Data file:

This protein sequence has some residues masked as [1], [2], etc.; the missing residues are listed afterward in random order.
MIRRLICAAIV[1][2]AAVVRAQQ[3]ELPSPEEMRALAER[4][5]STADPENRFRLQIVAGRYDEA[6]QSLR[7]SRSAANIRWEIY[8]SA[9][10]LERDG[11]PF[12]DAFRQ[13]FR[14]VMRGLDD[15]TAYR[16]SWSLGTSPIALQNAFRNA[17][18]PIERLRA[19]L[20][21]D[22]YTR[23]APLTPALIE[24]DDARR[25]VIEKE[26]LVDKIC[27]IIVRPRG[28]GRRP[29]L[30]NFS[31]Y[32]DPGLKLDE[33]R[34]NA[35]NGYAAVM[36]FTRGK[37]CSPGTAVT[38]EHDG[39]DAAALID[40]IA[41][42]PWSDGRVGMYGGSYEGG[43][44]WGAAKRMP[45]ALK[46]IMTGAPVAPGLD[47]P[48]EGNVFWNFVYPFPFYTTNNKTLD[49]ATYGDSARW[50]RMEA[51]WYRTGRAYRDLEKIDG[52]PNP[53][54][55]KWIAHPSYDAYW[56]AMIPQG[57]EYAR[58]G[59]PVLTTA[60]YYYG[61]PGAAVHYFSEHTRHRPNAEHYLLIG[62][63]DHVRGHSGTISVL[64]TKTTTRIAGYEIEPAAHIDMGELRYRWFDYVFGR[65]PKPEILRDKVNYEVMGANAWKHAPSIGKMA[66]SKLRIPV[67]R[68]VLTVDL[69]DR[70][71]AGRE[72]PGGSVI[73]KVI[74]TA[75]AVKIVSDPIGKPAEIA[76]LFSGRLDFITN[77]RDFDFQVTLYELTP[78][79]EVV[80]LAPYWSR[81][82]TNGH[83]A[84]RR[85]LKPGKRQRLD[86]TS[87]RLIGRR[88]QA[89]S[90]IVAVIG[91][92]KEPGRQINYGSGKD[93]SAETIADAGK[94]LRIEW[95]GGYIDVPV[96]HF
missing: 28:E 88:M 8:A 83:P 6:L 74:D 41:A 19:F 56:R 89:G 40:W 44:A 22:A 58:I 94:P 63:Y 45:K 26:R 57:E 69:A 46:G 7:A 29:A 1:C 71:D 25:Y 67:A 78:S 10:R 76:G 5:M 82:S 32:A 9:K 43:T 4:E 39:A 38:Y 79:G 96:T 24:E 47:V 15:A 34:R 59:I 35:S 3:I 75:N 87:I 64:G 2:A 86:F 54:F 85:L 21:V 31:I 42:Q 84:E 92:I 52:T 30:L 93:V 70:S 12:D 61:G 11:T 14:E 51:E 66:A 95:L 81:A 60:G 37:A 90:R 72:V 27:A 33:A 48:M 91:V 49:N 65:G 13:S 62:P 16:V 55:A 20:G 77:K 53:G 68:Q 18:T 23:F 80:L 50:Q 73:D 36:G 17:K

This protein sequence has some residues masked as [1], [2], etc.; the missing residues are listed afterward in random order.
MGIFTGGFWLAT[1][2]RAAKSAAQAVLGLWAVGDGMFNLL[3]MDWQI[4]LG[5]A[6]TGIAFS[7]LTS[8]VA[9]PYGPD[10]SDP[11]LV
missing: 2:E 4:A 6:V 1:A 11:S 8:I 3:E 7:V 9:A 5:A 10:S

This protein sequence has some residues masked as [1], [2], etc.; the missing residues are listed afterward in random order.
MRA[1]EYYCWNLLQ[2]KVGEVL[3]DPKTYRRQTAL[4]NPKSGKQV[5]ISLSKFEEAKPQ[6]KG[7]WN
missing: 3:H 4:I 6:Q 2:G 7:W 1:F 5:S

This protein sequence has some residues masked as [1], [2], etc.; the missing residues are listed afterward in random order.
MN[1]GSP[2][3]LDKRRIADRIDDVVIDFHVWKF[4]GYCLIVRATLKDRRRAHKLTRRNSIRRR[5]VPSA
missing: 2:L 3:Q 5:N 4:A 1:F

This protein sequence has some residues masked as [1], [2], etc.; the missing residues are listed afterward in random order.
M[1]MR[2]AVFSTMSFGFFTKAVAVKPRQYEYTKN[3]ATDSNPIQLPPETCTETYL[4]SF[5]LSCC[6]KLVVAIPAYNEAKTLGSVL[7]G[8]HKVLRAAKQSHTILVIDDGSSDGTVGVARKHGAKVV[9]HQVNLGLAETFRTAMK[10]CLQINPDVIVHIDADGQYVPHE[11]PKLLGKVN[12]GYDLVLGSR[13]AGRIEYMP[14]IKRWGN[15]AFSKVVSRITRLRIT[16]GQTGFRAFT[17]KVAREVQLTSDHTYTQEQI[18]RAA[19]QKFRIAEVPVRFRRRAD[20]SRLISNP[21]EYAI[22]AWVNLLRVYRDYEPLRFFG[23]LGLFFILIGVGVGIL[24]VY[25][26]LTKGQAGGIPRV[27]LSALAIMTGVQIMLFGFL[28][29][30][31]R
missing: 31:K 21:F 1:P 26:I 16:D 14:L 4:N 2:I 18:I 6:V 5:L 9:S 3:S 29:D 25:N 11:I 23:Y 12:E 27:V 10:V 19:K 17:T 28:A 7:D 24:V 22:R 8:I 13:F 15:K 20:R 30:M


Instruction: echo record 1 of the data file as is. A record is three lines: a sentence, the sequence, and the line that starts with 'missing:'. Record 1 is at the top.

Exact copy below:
This protein sequence has some residues masked as [1], [2], etc.; the missing residues are listed afterward in random order.
MIRRLICAAIV[1][2]AAVVRAQQ[3]ELPSPEEMRALAER[4][5]STADPENRFRLQIVAGRYDEA[6]QSLR[7]SRSAANIRWEIY[8]SA[9][10]LERDG[11]PF[12]DAFRQ[13]FR[14]VMRGLDD[15]TAYR[16]SWSLGTSPIALQNAFRNA[17][18]PIERLRA[19]L[20][21]D[22]YTR[23]APLTPALIE[24]DDARR[25]VIEKE[26]LVDKIC[27]IIVRPRG[28]GRRP[29]L[30]NFS[31]Y[32]DPGLKLDE[33]R[34]NA[35]NGYAAVM[36]FTRGK[37]CSPGTAVT[38]EHDG[39]DAAALID[40]IA[41][42]PWSDGRVGMYGGSYEGG[43][44]WGAAKRMP[45]ALK[46]IMTGAPVAPGLD[47]P[48]EGNVFWNFVYPFPFYTTNNKTLD[49]ATYGDSARW[50]RMEA[51]WYRTGRAYRDLEKIDG[52]PNP[53][54][55]KWIAHPSYDAYW[56]AMIPQG[57]EYAR[58]G[59]PVLTTA[60]YYYG[61]PGAAVHYFSEHTRHRPNAEHYLLIG[62][63]DHVRGHSGTISVL[64]TKTTTRIAGYEIEPAAHIDMGELRYRWFDYVFGR[65]PKPEILRDKVNYEVMGANAWKHAPSIGKMA[66]SKLRIPV[67]R[68]VLTVDL[69]DR[70][71]AGRE[72]PGGSVI[73]KVI[74]TA[75]AVKIVSDPIGKPAEIA[76]LFSGRLDFITN[77]RDFDFQVTLYELTP[78][79]EVV[80]LAPYWSR[81][82]TNGH[83]A[84]RR[85]LKPGKRQRLD[86]TS[87]RLIGRR[88]QA[89]S[90]IVAVIG[91][92]KEPGRQINYGSGKD[93]SAETIADAGK[94]LRIEW[95]GGYIDVPV[96]HF
missing: 28:E 88:M 8:A 83:P 6:L 74:D 41:A 19:F 56:R 89:G 40:W 44:A 22:A 58:I 94:P 63:Y 45:K 26:R 57:E 69:A 46:G 7:A 29:A 1:C 71:D 25:Y 67:A 78:S 10:R 76:G 5:M 82:S 32:A 9:K 43:T 4:E 39:A 38:Y 79:G 96:T 24:E 47:V 15:A 34:R 59:I 35:S 3:I 75:N 87:I 64:G 2:A 86:F 54:F 85:L 21:V 31:I 42:Q 84:E 92:I 52:T 30:L 93:V 70:S 12:D 61:G 11:T 14:E 51:E 66:A 95:L 81:A 60:G 37:A 90:R 72:V 27:A 33:A 48:M 91:V 49:N 65:G 13:S 62:P 16:V 55:A 20:G 77:K 53:G 68:Q 18:T 23:F 80:L 50:Q 73:D 36:G 17:K